By adding new genes and engineering a new metabolic pathway in E. coli bacteria, the researchers can quickly and cheaply synthesize a precursor to the chemical compound artemisinin. This next generation anti-malarial drug has proven to be effective against strains of the malaria parasite that are resistant to the current frontline drugs. At present, however, it is far too expensive for countries in Africa and South America where it is needed most.
“By inserting genes from three separate organisms into E. coli, we’re creating a bacterial strain that can produce the artemisinin precursor amorphadiene,” says chemical engineering professor Jay Keasling, who is leading the research. “We are now attempting to clone the remaining genes needed for the E. coli to produce artemisinin.”
Keasling heads PBD’s new Synthetic Biology Department, the world’s first such department in a major scientific research institute. Formed by PBD Director Graham Fleming last July, the department is meant to design and construct novel organisms and biologically-inspired systems that can solve problems natural biological systems cannot, and also provide new information about living cells.
“In our research, we’re mixing different genes from different organisms in order to do new chemistry inside living cells,” Keasling says. “The goal is to enable us to produce new drugs for fighting disease or combating bioterror agents, or to produce existing drugs in better ways. That is the essence of synthetic biology and the new department we’ve created at Berkeley Lab — to harness the power of biology to solve problems that cannot be solved in any other way.”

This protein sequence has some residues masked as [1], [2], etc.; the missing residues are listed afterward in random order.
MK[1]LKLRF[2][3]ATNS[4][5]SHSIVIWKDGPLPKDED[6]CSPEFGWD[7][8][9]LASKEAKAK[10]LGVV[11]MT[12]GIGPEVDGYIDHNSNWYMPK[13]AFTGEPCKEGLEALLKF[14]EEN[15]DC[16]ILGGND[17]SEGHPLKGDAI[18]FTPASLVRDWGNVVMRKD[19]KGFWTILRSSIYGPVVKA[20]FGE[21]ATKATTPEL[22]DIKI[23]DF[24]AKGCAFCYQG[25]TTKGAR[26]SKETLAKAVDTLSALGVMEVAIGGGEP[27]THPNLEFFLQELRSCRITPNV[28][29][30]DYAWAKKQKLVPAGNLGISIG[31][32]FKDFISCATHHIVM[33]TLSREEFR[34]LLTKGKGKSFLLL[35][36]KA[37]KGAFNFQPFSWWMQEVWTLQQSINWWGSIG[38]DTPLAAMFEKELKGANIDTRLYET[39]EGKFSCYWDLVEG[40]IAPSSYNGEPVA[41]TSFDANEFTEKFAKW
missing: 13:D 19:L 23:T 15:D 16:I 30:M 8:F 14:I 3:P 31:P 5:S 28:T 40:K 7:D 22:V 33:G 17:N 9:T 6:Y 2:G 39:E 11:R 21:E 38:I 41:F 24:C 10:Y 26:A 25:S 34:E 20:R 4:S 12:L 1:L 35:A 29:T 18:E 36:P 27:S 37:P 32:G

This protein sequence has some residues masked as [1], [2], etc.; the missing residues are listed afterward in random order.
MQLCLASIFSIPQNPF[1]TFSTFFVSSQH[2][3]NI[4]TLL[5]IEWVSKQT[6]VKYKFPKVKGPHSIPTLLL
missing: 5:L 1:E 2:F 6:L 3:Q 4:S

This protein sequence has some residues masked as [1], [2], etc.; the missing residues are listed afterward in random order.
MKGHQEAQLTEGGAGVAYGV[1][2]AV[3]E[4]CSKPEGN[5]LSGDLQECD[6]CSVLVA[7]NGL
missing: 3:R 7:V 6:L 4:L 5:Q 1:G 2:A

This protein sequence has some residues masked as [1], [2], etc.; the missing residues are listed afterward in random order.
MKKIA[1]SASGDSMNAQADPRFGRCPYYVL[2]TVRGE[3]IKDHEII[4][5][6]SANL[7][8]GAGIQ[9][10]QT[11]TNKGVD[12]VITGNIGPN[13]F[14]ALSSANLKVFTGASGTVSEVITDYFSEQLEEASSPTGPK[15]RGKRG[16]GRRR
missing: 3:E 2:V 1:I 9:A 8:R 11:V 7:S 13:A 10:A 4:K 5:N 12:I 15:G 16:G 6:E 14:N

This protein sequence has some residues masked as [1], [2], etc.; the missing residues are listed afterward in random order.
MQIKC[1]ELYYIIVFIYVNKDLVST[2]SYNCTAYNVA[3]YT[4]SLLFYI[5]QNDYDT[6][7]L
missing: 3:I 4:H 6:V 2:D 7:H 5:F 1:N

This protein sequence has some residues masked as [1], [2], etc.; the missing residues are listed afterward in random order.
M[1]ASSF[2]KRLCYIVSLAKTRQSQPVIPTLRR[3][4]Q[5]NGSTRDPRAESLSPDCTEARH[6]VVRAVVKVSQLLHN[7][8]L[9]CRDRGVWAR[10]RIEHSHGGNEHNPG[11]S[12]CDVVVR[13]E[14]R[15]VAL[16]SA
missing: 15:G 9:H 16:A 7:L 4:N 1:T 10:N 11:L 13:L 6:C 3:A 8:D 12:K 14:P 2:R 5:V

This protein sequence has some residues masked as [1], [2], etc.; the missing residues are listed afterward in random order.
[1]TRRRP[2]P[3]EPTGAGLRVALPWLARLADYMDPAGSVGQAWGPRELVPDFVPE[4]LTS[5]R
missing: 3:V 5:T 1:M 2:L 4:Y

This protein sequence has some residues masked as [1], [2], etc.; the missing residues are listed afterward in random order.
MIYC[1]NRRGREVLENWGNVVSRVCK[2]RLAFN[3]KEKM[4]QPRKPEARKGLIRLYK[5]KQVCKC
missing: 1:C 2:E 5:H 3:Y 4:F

In the medical arena, few problems have been more persistent than malaria, which was first described by Hippocrates.
According to the World Health Organization, each year nearly 500 million people living in the tropics and subtropics become infected with malaria, suffering burning fever and severe pain. Nearly three million — mostly children — die. Medical researchers have been unable to stamp out this scourge, but effective antimalarial drugs have been discovered. The best of these is artemisinin, a natural product extracted from the dry leaves of Artemisia annua, the sweet wormwood tree. Although this tree can grow in many places, it only produces artemisinin under specific agricultural and climatological conditions. China is one of the areas where artemisinin is produced, and the Chinese have been using it in the herbal medicine ginghaosu for more than 2,000 years.
In recent studies, artemisinin demonstrated a nearly 100 percent success rate for the treatment of all known strains of malaria. It destroys the malaria parasite by releasing high doses of oxygen-based free radicals that attack the parasite inside iron-rich red blood cells. More than a million malaria patients have already been cured by artemisinin, but the cost of extracting the drug from sweet wormwood trees or manufacturing it through chemical synthesis is so high that the impoverished populations suffering the most cannot afford it.
Keasling and his research group have found a way to use E. coli to cheaply mass-produce artemisinin. They transplant certain yeast and sweet wormwood tree genes into the bacterium, then bypass the E. coli’s metabolic pathway and engineer a new one based on a metabolic pathway in yeast. As a result of their efforts, the yield of the artemisinin precursor amorphadiene in their laboratory strain of E. coli was increased 10,000-fold. Improvements of at least another order of magnitude are easily within reach, according to Keasling.